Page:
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Leslie King: Reflecting on our assumptions, prejudices and preferences

Leslie King: Reflecting on our assumptions, prejudices and preferences

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Once upon a time there was a man who looked out onto the world from an easy posture through a large custom-paned window. This window was in the grandest room of his home. From there he could see the changing of seasons, the habits of neighbors and the world passing by. Life was not perfect but it was good. Occasionally, he ventured out to where the streams flowed and waters lapped the edge of the land. There he collected rocks of all sorts. He loved them for they were dense and weighty. Each rock was solid and could be collected according to its beauty and his preference. There were so many rocks, but he only collected a few, and a few was a lot. He lined them up on his kitchen counter and bedroom window. He kept them in bowls on his dining tables. The smoothest and most polished stones he kept in his study where he could hold them in his palms and draw his fingers around them. He found that he felt better for their weight in his hand. They grounded and stabilized him.

This was the way the man lived till one day. On that day, a terrible crash came from the grandest room of his home. There he found his plate-glass window broken. Shards of glass littered the floor. So did a large rock lobbed into his personal space. The rock was ugly. It had a piece of paper wrapped round it. Scrawled on the paper: “I hear you like rocks, what do you think of mine?”

The truth, of course, was that he didn’t like it. It ruined his view of the world. And he knew it would take time to order a custom-paned window. Not only was the rock not to his liking but to make matters worse this rock made noise.

The noise began as a low murmur: barely audible, yet the sound beckoned. The man could not help honing in, listening for any articulation. And in the honing and groaning, a dialogue emerged between rock and man. The man said, “Rock, what did you say?” And every day the murmuring took on clarity till one day the man heard the voice clearly say, “I am not a rock, release me.” The man was in disbelief: “Of course you are a rock. You are hard. You are weighty and, if I keep you from the weather, you will be unchanging.” But the man could not ignore what he heard: “I am not a rock, release me.”

The plea was relentless. The man could hear nothing else. And so one day the man put this rock in his pocket and carried it with him wherever he went. The rock was with him whether he was crying, sweating or eating. The partnership seemed to quiet the weighty pleas. One day, at the end of the long day, the man reached into his pocket to empty his change and relieve himself of the weight of the rock. But in his clutch, the man found only some change and a seed. The seed was gritty, to be sure, but unusually warm. And from the seed came a familiar resonance, “I am not meant to stay a seed, release me.” The man had been conditioned to respond. He scanned his mind to remember how one released a seed. Ah yes! Of course! One plants a seed to release it.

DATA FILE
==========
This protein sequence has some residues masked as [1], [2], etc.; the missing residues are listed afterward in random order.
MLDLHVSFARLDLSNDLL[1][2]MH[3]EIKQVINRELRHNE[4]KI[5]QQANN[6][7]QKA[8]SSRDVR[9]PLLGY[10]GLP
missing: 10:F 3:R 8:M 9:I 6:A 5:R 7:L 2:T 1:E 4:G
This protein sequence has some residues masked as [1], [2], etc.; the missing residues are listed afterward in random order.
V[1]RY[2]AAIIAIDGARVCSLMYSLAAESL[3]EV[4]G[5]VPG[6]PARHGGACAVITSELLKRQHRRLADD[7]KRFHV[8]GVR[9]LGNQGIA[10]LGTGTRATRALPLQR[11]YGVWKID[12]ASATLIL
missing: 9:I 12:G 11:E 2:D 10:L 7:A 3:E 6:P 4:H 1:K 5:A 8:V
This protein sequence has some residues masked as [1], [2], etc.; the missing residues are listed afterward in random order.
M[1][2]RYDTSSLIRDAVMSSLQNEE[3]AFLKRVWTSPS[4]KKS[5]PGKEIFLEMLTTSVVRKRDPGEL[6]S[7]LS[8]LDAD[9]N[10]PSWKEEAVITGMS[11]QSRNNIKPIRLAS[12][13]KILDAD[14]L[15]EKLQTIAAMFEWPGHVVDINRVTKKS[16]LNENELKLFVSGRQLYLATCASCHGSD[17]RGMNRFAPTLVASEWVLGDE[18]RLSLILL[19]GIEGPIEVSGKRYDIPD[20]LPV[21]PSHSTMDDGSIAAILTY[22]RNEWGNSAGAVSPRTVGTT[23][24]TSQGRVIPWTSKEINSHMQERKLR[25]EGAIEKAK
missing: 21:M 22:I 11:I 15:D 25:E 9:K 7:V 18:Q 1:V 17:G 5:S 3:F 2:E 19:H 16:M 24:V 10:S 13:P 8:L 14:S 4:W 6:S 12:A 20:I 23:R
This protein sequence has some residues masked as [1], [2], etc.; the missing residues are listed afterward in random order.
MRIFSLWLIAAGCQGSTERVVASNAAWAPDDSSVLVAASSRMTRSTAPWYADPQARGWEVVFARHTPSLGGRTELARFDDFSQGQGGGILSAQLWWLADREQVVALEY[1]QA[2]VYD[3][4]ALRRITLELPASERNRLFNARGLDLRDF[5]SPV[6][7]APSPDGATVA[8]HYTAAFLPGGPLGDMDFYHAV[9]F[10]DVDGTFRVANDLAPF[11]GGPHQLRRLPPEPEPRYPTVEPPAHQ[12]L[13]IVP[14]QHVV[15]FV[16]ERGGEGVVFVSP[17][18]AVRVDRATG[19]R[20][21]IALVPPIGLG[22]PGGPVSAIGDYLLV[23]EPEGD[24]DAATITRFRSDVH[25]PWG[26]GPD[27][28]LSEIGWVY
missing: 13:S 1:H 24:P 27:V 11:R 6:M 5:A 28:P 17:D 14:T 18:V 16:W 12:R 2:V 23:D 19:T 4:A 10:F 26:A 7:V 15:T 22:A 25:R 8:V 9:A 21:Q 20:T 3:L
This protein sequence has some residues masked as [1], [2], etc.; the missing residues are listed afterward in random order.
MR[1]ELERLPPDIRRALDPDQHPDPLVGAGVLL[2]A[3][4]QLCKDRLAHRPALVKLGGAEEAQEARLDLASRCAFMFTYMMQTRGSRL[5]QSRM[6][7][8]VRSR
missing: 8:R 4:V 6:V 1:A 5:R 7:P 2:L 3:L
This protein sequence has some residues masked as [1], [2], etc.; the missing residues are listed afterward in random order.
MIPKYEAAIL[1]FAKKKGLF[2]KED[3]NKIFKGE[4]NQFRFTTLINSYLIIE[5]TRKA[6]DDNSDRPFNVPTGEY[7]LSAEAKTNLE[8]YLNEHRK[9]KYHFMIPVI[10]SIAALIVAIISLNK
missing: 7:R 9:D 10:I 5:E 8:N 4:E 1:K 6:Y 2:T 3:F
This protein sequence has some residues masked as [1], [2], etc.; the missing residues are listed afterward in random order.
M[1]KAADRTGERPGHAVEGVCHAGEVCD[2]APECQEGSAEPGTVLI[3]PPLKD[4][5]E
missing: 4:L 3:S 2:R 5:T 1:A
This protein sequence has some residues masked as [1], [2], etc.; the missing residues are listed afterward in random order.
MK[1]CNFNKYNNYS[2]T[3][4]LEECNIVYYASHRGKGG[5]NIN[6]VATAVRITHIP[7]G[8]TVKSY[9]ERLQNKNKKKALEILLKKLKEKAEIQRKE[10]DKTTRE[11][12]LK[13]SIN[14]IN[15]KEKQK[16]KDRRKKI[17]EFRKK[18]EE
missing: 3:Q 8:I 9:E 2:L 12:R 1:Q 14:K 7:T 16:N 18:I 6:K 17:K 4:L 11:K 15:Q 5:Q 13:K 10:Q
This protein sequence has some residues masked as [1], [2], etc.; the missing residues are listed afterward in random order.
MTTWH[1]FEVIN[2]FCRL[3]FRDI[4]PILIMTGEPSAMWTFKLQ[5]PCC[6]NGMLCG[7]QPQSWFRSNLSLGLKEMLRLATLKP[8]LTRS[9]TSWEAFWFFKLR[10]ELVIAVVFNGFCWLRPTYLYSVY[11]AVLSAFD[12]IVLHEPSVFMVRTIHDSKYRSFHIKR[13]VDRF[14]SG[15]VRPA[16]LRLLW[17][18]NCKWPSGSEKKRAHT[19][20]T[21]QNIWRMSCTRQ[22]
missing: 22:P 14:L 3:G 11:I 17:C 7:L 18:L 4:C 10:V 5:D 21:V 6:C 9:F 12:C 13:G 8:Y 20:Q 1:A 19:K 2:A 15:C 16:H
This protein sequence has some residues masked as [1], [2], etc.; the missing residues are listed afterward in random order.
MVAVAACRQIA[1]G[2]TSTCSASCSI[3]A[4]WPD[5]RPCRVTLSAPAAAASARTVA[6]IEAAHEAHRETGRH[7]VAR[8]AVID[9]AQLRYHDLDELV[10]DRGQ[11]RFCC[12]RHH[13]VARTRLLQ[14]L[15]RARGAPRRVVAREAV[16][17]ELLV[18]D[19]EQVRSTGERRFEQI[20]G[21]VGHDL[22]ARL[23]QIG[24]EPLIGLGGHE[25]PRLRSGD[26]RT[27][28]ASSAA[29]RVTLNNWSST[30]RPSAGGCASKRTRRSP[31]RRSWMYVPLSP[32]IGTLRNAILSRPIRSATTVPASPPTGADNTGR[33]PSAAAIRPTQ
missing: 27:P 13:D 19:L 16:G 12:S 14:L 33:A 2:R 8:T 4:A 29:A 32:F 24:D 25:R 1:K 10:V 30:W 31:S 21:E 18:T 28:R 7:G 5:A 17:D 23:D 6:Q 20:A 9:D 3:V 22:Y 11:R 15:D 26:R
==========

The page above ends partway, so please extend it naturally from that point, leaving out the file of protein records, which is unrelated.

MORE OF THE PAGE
A seed planted

And so, just outside the broken custom-plated window, the man planted his seed. He watered it and it grew. It was a generous seed that gave him food to harvest, chew and digest. It enriched the soil as it expanded. In a similar way, it gave him strength and energy to expand, trying new things and growing in his understanding of the world.

And so the man’s hearing was now attuned deeply. He began to hear the low murmurs of all the rocks he collected. As each one began to murmur, he carried them, gifting them with the friction of his life. The released seeds were planted at the forefront of his life. The man found himself waking each morning ready to tend his garden. He often smiled and playfully named it his freedom garden. When he was quite practiced, he found himself ready to design and order a new plate-glass window. This one was a bit bigger than before but it was a perfect frame on what grows from hard places.

As for throwing stones, there was no longer a need. They could be put to much better use.

Data makes a plea

We now live in an age when data has become hardened and collectible. Something to admire without investment. Something to lob in order to make a point. Something by which we can do distant surveillance on a world without any transformation to the self. But data has a plea. “Release me. Plant me deep in your context. Trust the organic way I can be integrated and take on new forms. Digest me for strength and understanding. Let me change you first before you show me off to others.” Whether it is the data of environmentalism, systemic racism, brain development or a virus, the hard data has a plea: “Will you release me and take me in? Be careful how you answer! For I will change you.”

As we continue to celebrate the concept of freedom through summer and beyond, let’s release data to its purpose. Beyond a token or a weapon, data can help us grow beyond our preferences and prejudices toward what is life-giving for all. That we may all have life, even life abundantly.

Leslie King is pastor of First Presbyterian Church of Waco.

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